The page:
Newsmags Rally in a Stalled Field

Oct 23, 2006  •  Post A Comment

In a first-run syndication market struggling to live up to last year’s benchmarks, newsmagazines have gained some modest steam.

Among all returning first-run shows this season, only four have shown ratings growth versus the same period last year, according to Nielsen Media Research. Three of the four shows that are posting year-to-year improvements-“Entertainment Tonight,” “Inside Edition” and “Access Hollywood”- are newsmagazines. (Who Wants to Be a Millionaire” is also up.)

The newsmagazine genre as a group had a 7 percent boost during the past four weeks for which national household ratings are available.

But court shows: Down an average of 11 percent. Talk shows: Down 14 percent. Game shows: Flat.

Overall in media, the tabloid news genre has been gaining popularity the past couple of years, both in syndicated programming and gossip-driven print magazines such as People, Us Weekly, In Touch, Star and Life & Style.

This summer, with decreased first-run competition, newsmagazines, which remain in originals through the summer, took off as tabloid events such the death of Steve Irwin, the birth of Suri Cruise and the drunken-driving arrest of Mel Gibson provided multi-day fodder.

“The genre has been red-hot for several years now, but what we’ve seen the last few months is a series of remarkable stories,” said Charles Lachman, executive producer of “Inside Edition,” which was up 9 percent for the week ending Oct. 8.

By getting viewers into the habit of watching the newsmags during the summer, when competition was relatively low, it put the genre in a solid position for staying strong once the season got under way.

Bill Carroll, VP and director of programming for Katz Television Group, said the genre is benefiting from a couple of factors.

“They do best when there’s a lot of entertainment headlines, and we certainly have gone through a period of time when that’s the case,” he said. “In addition, there’s been a real consistency in terms of the on-air talent and time periods for newsmagazines.”

As for the other genres, Mr. Carroll ran down their drawbacks: “Game shows go up and down, they’re cyclical … we have so many court shows we may be at a saturation point, and we haven’t had a breakout sitcom in a number of years,” he said.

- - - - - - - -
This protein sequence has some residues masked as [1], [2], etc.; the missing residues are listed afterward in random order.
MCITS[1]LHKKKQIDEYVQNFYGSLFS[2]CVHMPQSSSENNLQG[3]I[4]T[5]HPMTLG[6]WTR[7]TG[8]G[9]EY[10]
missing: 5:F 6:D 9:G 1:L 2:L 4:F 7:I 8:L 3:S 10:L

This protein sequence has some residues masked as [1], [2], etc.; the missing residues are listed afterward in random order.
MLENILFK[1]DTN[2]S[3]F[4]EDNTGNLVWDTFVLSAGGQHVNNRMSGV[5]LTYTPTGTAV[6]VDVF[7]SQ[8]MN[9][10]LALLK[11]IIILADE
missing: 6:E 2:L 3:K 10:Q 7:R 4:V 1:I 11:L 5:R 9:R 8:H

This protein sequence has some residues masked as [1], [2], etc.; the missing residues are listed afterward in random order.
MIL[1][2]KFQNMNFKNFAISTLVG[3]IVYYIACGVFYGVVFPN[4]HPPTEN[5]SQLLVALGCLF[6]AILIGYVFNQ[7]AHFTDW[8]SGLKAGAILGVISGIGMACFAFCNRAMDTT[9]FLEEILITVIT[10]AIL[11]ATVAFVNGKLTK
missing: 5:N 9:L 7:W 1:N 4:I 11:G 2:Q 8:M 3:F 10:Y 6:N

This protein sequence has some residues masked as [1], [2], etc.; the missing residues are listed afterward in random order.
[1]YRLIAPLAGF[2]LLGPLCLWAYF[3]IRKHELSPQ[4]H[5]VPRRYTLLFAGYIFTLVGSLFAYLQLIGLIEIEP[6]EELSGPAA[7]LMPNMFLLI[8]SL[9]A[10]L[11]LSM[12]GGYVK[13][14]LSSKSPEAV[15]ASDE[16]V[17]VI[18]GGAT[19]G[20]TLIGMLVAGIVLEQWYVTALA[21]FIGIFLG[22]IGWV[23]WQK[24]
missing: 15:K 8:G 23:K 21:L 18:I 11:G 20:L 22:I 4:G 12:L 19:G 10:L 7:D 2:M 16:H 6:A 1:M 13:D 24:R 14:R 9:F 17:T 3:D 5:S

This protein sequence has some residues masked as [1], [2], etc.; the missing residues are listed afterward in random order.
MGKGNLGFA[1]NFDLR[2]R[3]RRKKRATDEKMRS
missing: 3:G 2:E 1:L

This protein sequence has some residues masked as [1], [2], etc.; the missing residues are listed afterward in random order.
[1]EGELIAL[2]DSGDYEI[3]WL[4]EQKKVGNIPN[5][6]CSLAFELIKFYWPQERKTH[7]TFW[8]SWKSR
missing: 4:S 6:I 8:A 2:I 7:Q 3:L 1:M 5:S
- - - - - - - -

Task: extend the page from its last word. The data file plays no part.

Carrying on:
But the relative success of the newsmagazine won’t necessarily lead to more spinoffs. “I think the audience is well served in this area,” said Terry Wood, president of creative affairs and development for CBS Television Distribution Group. “It’s not about having more, it’s about maintaining and growing that audience.”

The only returning non-newsmagazine first-run show that’s made gains versus last year was “Who Wants to be a Millionaire,” perhaps benefiting from the suddenly higher profile of host Meredith Vieira, who recently joined the “Today” show.

Among the new syndicated shows, King World’s “Rachael Ray” continued to lead by a wide margin, scoring a 2.0 national household rating in the week ended Oct. 8, the most recent numbers available, though it was down 5 percent from the previous week.

Among other new shows, “Geraldo at Large” was down 13 percent week to week to a 1.4, “Cristina’s Court” was unchanged with a 1.3 and “The Dr. Keith Ablow Show” was down 10 percent to a 0.9.

“The Megan Mullally Show” was up 13 percent to a 0.9 versus the previous week, but took a hit in distribution. The show has been downgraded on NBC stations in New York and Columbus, Ohio, but the downgrade was not reflected in the Oct. 8 figures.

“Star Trek: The Original Series,” which returned to weekly broadcast syndication this year, drew a 1.2.